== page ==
For Chinati Foundation’s 2020 Virtual Weekend we too are opening our archives to bring to life Marfa’s history and the role the integral Foundation has played in the town.
2019 Chinati Weekend archive layout for Made in Marfa.
Now home to the permanent installation of works by John Chamberlain, the Rawlings Wool and Mohair Co. opened in March of 1944 with a sheep show, exhibition of working border collies, a war bond auction and a free dance for sheepmen, goatmen and friends. The space held one million pounds of wool and mohair.
(The Big Bend Sentinel, March 17, 1944)
During the world wars, Marfa was home to Fort D.A. Russell and the Marfa Army Air Field. Marfacts was the local army-issued newspaper. In 1945, as World War II neared its conclusion, Marfa’s fort and air field began to draw down as part of the U.S. demobilization. In this issue, the paper bids farewell to those who lived on the base. The land was subsequently subdivided and sold, making way for Donald Judd’s arrival and purchase of much of the fort’s acreage and structures, which the Chinati Foundation now calls home.
(Marfacts, May 31, 1945)
Long before Chinati arrived in Marfa and converted the old meat processing building into a gallery space, The Locker Plant hosted its first “open house.” In this issue of The Big Bend Sentinel, plant owner Jack Kelly invited the public to see the tricounty area’s first meat processing and storage plant.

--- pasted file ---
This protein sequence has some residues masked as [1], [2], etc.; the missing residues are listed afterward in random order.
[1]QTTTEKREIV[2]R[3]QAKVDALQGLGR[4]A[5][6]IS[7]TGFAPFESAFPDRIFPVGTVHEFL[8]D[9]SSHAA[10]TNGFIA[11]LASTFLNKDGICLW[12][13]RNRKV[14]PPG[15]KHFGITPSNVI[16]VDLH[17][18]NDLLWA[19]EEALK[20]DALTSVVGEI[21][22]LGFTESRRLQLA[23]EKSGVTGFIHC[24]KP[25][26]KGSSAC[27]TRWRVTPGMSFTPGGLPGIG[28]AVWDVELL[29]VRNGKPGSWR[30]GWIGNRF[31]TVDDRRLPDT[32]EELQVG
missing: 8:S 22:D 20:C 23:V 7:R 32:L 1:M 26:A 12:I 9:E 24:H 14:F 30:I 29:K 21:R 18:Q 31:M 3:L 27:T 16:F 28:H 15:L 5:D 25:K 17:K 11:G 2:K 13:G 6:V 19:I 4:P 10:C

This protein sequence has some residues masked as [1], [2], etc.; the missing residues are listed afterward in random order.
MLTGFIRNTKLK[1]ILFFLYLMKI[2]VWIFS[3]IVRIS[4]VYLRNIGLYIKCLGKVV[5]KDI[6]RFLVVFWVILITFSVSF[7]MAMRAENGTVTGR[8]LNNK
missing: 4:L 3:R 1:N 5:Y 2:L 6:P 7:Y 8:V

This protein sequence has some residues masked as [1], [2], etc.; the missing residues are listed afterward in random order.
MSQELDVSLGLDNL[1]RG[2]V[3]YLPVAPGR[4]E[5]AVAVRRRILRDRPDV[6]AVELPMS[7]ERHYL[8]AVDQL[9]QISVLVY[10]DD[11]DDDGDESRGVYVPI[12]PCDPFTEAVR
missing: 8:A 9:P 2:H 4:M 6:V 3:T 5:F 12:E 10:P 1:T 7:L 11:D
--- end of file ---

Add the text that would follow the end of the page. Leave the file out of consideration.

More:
(The Big Bend Sentinel, May 31, 1946)
In this issue, The Big Bend Sentinel’s editorial board opines that Judd’s influence in turning Marfa into a mecca of modern art isn’t getting the respect it deserves. The opinion piece credits Judd as a “driving economic force in the community” and applauds his dedication to the area. Museums are lining up to show his work, and collectors are snatching up his art faster than it can be produced. It concludes, “Sure Judd’s a bit eccentric, most artists are. But one doesn’t have to like or understand Judd’s work to respect what he’s doing for himself or for Marfa and Presidio County.”
An adjacent cartoon by local cartoonist Gary Oliver shows Marfa shooting itself in the (Judd block) foot.
(The Big Bend Sentinel, October 5, 1989)
A poster announcing the Moscow exhibition of works by Donald Judd (Дональд Джадд) is reprinted by The Big Bend Sentinel. The poster includes a reference to “МАРФА, ТЕХА́С,” a Cyrillic transcription of Marfa, Texas.
(The Big Bend Sentinel, October 4, 1990)